Well, the dog days of summer are fast approaching, and what better way to duck out of the heat than by spending a cool day inside, AC-blasting, with your Blu-ray player and an endless supply of chilled adult beverages. June sees the release of an Alfred Hitchcock classic (beautifully restored), a trio of Lina Wertmüller gems, a nearly lost Michael Curtiz effort, a movie about the sex lives of ghosts, and a plane crash survival tale sold on the, er, ample merits of its female lead.
“The 39 Steps” (Alfred Hitchcock, 1935)
Why You Should Care: Because “The 39 Steps,” a crackling (86 minutes!) spy thriller from Alfred Hitchcock, is one of the most beloved British movies of all time, coming in at fourth place in the British Film Institute’s poll of top British films, and more recently, named the 21st greatest British film of all time by movie magazine Total Film. The film, based in part on a serialized novel by Scottish author John Buchan (originally collected and published in 1915), is an establishing entry as part of one of Hitchcock’s chief obsessions – the tale of an innocent, everyday man who is caught up in something extraordinary and forced to run (see also: “The Man Who Knew Too Much,” “North by Northwest,” etc.) In the case of “The 39 Steps,” it's Robert Donat, playing a man who accidentally witnesses an attempted assassination and is forced to flee various villainous factions (while dealing with Lucie Mannheim as a potential spy and Madeleine Carroll as a potential love interest). A half-decade before Hitchcock’s true golden period began, “The 39 Steps” is a brisk and undeniably entertaining little thriller, and one that has clearly been lodged in the public consciousness, considering it’s been remade several times (the latest, in 2008, was for British television), lampooned on “Sesame Street,” adapted into a stage show that’s still running in London (it was also on Broadway in the States for a while), and, just four years after Hitchcock’s version, was turned into an Orson Welles radio show for the Mercury Theatre. That’s a lot of steps!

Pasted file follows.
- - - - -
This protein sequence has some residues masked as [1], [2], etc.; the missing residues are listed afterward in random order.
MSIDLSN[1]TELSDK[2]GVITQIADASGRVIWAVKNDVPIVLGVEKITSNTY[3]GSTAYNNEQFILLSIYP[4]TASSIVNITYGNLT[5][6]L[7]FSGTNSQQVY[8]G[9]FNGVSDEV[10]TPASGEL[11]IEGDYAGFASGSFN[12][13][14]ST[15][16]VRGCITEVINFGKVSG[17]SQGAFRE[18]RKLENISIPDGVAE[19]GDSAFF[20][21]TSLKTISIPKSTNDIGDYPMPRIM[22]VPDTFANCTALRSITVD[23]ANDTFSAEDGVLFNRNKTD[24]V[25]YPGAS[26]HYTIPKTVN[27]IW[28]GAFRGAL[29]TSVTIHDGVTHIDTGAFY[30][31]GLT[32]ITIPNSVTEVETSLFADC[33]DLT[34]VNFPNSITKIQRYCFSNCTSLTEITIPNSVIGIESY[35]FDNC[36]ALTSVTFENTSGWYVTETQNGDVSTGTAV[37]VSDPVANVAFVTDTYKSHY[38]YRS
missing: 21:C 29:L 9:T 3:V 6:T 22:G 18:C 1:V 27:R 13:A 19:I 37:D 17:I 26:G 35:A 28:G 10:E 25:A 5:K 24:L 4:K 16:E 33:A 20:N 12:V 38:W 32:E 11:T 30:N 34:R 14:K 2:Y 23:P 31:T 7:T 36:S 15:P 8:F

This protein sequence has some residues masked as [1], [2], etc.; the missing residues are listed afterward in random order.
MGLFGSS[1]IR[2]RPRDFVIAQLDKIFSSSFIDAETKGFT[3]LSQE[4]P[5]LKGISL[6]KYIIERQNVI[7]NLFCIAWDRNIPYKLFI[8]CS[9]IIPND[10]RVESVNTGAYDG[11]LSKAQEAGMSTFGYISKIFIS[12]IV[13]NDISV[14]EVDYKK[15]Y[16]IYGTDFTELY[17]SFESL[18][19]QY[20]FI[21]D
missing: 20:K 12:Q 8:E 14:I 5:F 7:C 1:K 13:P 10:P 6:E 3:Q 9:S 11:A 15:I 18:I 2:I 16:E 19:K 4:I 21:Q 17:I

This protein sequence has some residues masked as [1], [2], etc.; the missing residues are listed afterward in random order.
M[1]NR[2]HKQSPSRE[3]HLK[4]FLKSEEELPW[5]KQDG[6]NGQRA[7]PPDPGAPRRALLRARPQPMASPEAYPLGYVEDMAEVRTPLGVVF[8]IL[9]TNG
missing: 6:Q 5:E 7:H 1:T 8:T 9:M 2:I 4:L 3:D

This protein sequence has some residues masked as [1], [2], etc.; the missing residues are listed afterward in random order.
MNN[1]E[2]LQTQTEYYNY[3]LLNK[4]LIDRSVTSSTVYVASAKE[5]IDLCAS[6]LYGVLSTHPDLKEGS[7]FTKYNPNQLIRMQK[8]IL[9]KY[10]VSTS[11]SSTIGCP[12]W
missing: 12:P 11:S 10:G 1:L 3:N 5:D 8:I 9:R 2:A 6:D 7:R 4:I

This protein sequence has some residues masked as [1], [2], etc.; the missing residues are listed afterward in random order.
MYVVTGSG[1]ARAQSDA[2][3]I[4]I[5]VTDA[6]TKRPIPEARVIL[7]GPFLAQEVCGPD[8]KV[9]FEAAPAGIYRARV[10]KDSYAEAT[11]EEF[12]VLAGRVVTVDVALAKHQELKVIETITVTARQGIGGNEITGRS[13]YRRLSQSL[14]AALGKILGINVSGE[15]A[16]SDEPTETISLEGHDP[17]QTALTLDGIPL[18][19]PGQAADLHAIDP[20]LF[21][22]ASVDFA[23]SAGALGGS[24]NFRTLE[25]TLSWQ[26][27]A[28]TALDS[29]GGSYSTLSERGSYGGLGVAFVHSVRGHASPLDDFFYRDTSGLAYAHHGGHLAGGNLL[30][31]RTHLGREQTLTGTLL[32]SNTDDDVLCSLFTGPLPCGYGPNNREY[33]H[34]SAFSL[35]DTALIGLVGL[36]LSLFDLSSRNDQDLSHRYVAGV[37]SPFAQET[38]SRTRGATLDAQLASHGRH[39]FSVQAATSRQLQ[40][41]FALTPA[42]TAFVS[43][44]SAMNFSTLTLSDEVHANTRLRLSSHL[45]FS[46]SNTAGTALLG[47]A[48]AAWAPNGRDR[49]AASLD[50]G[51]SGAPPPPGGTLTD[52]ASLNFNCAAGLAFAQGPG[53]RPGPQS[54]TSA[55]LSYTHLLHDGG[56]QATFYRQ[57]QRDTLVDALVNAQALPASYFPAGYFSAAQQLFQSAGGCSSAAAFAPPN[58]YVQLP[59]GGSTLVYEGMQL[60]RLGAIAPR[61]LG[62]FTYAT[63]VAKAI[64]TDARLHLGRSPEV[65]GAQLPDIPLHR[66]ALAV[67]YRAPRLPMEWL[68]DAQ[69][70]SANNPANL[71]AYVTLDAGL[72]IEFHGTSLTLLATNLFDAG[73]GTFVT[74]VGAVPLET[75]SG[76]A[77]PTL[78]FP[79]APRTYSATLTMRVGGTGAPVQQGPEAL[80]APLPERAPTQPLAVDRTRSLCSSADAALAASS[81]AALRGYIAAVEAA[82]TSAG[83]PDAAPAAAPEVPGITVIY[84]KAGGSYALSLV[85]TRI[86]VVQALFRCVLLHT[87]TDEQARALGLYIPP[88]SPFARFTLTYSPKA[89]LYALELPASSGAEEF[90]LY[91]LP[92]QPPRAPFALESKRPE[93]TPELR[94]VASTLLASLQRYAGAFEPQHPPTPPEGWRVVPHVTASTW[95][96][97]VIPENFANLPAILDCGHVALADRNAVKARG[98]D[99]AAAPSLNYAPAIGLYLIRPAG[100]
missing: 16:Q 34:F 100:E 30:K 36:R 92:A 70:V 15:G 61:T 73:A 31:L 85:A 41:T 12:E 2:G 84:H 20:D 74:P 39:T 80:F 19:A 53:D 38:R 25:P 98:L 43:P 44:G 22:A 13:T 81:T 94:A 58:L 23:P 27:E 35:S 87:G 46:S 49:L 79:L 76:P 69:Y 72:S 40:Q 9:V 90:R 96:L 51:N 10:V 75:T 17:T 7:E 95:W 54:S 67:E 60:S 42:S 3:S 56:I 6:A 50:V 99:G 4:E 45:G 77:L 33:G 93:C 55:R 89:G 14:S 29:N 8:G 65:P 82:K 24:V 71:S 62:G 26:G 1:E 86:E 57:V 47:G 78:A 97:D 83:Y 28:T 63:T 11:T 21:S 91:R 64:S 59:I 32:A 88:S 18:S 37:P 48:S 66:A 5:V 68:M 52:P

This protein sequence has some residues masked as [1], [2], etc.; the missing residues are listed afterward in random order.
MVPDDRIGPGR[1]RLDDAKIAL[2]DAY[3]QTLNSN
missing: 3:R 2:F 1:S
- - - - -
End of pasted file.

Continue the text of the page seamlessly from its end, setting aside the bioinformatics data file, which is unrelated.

What’s On It: This is a reissue from Criterion, but far from being the same old transfer and features, this is equipped with a new high-definition digital restoration (and an uncompressed monaural soundtrack on the Blu-ray). And it also has a host of features – among them an audio commentary with Hitchcock scholar Marian Keane, a British documentary from 2000 called “Hitchcock: The Early Years,” the complete 1937 Lux Radio Theatre broadcast, original footage from a 1966 British interview with Hitchcock, a new visual essay from Leonard Leff, audio excertps from Francois Truffaut’s 1962 interviews with Hitchcock, original production design drawings, and a booklet featuring an essay on the film by critic David Cairns. Whew.
Release Date: June 26th via Criterion
Why You Should Care: If you’ve never seen a Lina Wertmüller movie, well, this collection is a good place to start. Wertmüller was an Italian writer/director and the first woman ever to be nominated for an Academy Award for Directing (for 1975’s “Seven Beauties”), at a time when the line between art films and the mainstream was at its blurriest. (She was even impersonated on “Saturday Night Live.”) This set (also available on Blu-ray) collects three gems. 1972’s “The Seduction of Mimi” is a political farce co-starring frequent Wertmüller collaborator Giancarlo Giannini about a man who is cornered into rigging a local election with predictably disastrous consequences. (The film was very liberally adapted into Michael Schultz’s 1977 comedy “Which Way Is Up?,” which starred Richard Pryor and was based on a screenplay written by “Jaws” scribe Carl Gottlieb.) “Love & Anarchy,” released the following year, also stars Giannini and, like 'Seduction of Mimi', was entered into competition at the Cannes Film Festival (it was up for the Palme d’Or and Giannini won Best Actor). It's a much more serious affair, concerned with an anarchist (Giannini) who, while plotting to kill Mussolini in the days before the second World War, falls in love with a prostitute (Mariangela Melato) at the whore house where he’s staying. Singularly powerful, you can still feel the lingering effects of this movie today (look no further than 2008’s great Austrian film “Revanche,” which was nominated for the 2009 Oscar for Best Foreign Language Feature). 1974’s “All Screwed Up” (perhaps remembered for its original translation, “Everything Ready, Nothing Works,” but probably not since it was released the same year as her landmark “Swept Away”), here for the first time on home video, is about the culture clash when southern Italians move to the modern northern Italian city.
What’s On It: “Love & Anarchy” has a trailer. So that’s something. Besides that (a “stills gallery” doesn’t count), they are completely barebones. Still, having three Wertmüller movies in pristine high-def Blu-ray is pretty great.
Release date: June 19th via Kino